Baker
OPERATION CROSSROADS. 1946
Producer: Jam Handy

ATOMIC BLAST! 1946
Producer: First Pictures,
Universal Newsreel, &
The US Army & Navy

Reviewed by Paghat the Ratgirl



Able & Baker were respectively rhesus & spider monkeys sent into space in 1959 inside the Jupiter craft. They were macabre names in that the original Able & Baker were atomic bombs, one exploded above the Bikini Atoll, the other beneath the atoll waters, with harmful repurcussions that have lasted down to this day.

Operation CrossroadsThe propoganda film Operation Crossroads (1946) is a surprisingly well-budgeted government production intended to make people worry less about the repurcussions of nuclear warfare, & to make American citizens more fully support their government's actions with nuclear bombs, whatever those actions might be.

Missing from this newsy documentary is anything about the Bikini islands having been inhabited & its population being forcibly relocated to their everlasting sadness. Charcoal carbondating have shown Bikini & nearby Eneu islands inhabited since 1,000 B.C.E. or much earlier, but now their island country is so polluted with radiation that to this day the Bikinians cannot return.

Their diaspora remains scattered through the rest of the Marshall Islands & overseas, still dreaming of the day when their families can return to their homeland. (Visit www.bikiniatoll.com for lots of good information.)

To watch Operation Crossroads you would think the tests took place far, far, far from human habitation. When an event is reported this twisted from the reality, it can only be assumed that the people involved perfectly knew they were committing acts of wrong.

A piece of newsreel footage is provided showing the stupidity of people's doubts about atomic testing. Anyone stupid enough to not like these tests, we're shown, also have such fears as the entire ocean will evaporate, or a hole will be punched in the bottom of the sea & all the water will run out, or gravity will stop & we'll all be thrown out into space.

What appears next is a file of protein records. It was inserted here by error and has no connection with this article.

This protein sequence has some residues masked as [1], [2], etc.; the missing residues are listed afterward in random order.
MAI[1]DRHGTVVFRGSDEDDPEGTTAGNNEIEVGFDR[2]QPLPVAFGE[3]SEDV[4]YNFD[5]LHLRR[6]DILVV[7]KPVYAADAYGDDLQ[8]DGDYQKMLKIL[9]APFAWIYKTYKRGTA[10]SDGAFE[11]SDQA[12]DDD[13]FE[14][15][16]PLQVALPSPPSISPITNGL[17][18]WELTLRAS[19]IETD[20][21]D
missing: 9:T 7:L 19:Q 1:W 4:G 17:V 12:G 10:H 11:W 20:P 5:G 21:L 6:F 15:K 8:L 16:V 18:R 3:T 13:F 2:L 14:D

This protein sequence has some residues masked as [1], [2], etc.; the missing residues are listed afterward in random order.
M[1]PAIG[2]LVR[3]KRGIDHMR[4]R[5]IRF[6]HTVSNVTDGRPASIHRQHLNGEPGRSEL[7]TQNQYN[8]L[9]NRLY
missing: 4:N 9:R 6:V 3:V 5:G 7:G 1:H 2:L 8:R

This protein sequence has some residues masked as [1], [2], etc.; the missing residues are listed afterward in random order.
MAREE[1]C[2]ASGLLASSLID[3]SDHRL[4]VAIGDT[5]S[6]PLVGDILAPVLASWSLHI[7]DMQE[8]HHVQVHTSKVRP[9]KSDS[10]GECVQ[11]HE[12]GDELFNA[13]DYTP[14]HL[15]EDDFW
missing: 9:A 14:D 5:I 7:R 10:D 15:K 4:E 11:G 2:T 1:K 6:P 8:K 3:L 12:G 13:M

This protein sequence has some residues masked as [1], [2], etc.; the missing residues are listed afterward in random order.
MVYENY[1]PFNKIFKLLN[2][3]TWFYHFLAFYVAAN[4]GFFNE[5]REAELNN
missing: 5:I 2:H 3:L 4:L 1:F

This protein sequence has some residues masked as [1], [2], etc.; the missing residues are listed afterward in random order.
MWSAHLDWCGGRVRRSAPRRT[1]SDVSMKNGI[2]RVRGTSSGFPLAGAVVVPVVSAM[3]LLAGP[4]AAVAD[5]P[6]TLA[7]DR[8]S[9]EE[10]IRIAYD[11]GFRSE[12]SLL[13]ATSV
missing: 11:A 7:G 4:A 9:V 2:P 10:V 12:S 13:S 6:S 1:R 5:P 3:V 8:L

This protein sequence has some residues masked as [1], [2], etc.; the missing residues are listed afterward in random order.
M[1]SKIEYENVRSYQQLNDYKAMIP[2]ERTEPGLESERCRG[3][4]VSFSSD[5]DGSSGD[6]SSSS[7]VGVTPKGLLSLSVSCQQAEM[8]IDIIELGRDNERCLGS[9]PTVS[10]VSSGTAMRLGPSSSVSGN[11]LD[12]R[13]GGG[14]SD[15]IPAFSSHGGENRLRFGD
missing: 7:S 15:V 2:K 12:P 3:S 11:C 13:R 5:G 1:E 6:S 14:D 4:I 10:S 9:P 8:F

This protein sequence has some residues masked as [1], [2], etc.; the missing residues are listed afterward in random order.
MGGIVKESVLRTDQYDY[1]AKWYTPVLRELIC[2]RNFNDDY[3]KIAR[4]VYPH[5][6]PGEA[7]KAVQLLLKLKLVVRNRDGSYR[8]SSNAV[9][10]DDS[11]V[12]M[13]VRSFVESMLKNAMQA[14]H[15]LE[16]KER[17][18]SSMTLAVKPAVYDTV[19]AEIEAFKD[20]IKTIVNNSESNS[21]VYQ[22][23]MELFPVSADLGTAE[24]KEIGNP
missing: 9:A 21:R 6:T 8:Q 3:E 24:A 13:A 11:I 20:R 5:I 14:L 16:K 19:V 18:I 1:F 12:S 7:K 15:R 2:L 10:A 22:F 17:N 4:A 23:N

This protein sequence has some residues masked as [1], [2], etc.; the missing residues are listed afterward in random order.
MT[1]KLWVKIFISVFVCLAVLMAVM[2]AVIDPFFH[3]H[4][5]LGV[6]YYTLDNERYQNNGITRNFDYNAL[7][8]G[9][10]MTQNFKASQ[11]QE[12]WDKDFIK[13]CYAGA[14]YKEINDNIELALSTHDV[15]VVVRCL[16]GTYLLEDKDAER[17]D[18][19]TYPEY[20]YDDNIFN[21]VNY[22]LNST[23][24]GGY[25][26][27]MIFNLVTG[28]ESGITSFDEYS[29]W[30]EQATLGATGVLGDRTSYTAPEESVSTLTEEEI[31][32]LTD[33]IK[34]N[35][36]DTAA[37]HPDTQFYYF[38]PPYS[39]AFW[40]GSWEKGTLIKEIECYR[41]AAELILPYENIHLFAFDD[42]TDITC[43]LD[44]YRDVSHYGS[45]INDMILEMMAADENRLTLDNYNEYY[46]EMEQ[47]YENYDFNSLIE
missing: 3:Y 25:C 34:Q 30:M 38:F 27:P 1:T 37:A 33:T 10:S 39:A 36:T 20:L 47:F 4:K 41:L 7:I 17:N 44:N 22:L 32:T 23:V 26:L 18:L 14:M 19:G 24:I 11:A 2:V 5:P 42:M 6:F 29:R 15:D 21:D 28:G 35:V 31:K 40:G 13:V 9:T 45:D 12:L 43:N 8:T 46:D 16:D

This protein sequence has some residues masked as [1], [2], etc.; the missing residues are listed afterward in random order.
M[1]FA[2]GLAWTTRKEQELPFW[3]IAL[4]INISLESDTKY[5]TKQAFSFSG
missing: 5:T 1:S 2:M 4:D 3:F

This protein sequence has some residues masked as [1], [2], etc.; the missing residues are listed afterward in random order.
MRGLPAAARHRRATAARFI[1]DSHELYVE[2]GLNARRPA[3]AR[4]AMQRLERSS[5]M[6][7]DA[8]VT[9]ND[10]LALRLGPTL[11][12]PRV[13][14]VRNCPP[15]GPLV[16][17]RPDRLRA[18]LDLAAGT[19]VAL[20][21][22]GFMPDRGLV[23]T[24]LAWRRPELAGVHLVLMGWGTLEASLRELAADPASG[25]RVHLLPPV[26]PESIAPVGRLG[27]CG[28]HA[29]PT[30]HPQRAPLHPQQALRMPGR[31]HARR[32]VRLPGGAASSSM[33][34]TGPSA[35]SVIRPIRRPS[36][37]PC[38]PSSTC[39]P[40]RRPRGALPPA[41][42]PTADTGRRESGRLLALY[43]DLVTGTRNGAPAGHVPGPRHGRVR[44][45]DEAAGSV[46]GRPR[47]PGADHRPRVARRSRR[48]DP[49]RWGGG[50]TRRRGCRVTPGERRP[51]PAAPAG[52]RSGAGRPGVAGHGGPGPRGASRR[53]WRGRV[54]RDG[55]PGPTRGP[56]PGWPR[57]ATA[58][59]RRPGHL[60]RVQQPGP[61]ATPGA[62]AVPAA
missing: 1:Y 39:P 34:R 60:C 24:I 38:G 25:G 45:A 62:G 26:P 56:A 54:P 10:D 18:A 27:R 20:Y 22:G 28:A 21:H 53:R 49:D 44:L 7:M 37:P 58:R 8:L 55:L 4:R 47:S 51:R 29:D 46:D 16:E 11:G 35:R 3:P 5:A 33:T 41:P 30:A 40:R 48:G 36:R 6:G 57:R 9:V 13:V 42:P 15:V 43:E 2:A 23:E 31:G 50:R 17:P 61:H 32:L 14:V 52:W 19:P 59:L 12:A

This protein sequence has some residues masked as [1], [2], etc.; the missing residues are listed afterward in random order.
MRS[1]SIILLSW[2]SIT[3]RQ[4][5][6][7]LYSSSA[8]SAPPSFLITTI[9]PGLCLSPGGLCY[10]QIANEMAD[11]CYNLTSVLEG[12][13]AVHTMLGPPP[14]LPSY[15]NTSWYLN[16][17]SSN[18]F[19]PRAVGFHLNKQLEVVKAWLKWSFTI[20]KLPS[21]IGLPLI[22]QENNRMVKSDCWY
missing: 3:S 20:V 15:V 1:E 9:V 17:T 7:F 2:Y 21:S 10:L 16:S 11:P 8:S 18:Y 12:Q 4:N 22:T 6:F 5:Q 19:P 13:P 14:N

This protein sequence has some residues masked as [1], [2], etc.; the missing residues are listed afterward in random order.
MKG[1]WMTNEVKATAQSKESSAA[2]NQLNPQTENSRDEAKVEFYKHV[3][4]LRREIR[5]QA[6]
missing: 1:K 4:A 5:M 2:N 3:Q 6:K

Disagreement with the military government is, thus, pure ignorance. Since you & I are not ignorant, we surely support nuclear armament & testing.

Even attempting to give a positive impression of nuclear war, the cruelty of testing on living animals is for this film a matter of pride, not shame. How cool to see a lamb, earlier seen alive, baked whole & swollen up like balloon.

And we do get some nice footage of the mushrom clouds & the instant destruction of an armada of seventy ships.

The underwater blast was by far the most destructive & toxic, & impressive on film, footage familiar from Kubrick's Dr. Strangelove & any number of places wherein it has been recycled because so gosh darn cool.

It's intriguing that for Baker, the musical soundtrack is pure horror film music, so the sound editor at least was trying to get an unwanted message across. The music that follows for the close-ups of ruin & dead swollen animals is violins of sadness merging into bells of death then harsher notes reserved in all of cinema for the villains.


Atomic Blast! (1946) was a seven & a half minute short narrated by Ed Herilihy of Universal Newsreel. It's about Project Crossroads which under Admiral William H. Blandy's command rendered the formerly inhabited Bikini Islands uninhabitable.

Atomic Blast!Produced by "First Pictures" under the auspices of & with footage from the US Army & Navy, little production companies like this one & Jam Handy who made Project Crossroads discussed above accepted grant monies to help assist the propaganda engine.

This one has different footage of the first of the two bombs, less impressive footage than in the Jam Handy film. It is so carelessly written that it leaves the viewer with the impression that only one bomb was set off.

Both films have overlapping footage of the pathetic animals tied down as part of the tests. "A sheep loses his fleecy coat in the interests of science!" Sailors are sheering sheep so that their skin will be directly exposed to the bombs that roast them alive.

We are also shown men in goggles being irradiated. In 1946 it was already understood that this was dangerous, but how dangerous wasn't yet certain, so these men were used as guinea pigs without being asked to volunteer. Later, in 1954, human radiation experiment were undertaken to eradiate inhabited isles of the Marshalls, one America's great military crimes against humanity.

This wholesome version of the bombing of the Bikini Atoll is stitched together very cheaply, with a stentorial announcer generic as all hell. The soundtrack is not as complex as the Jam Handy version, being mainly marching music intent on giving a victorious stench to everything.

If none of the footage is trumped up in a studio after the events, then we get an actual close-up of the face of one of the men who bombed the atoll from the air.

Continue to reviews of more 1950s propaganda shorts:
A is for Atom [and] Radiation Safety

copyright by Paghat the Ratgirl



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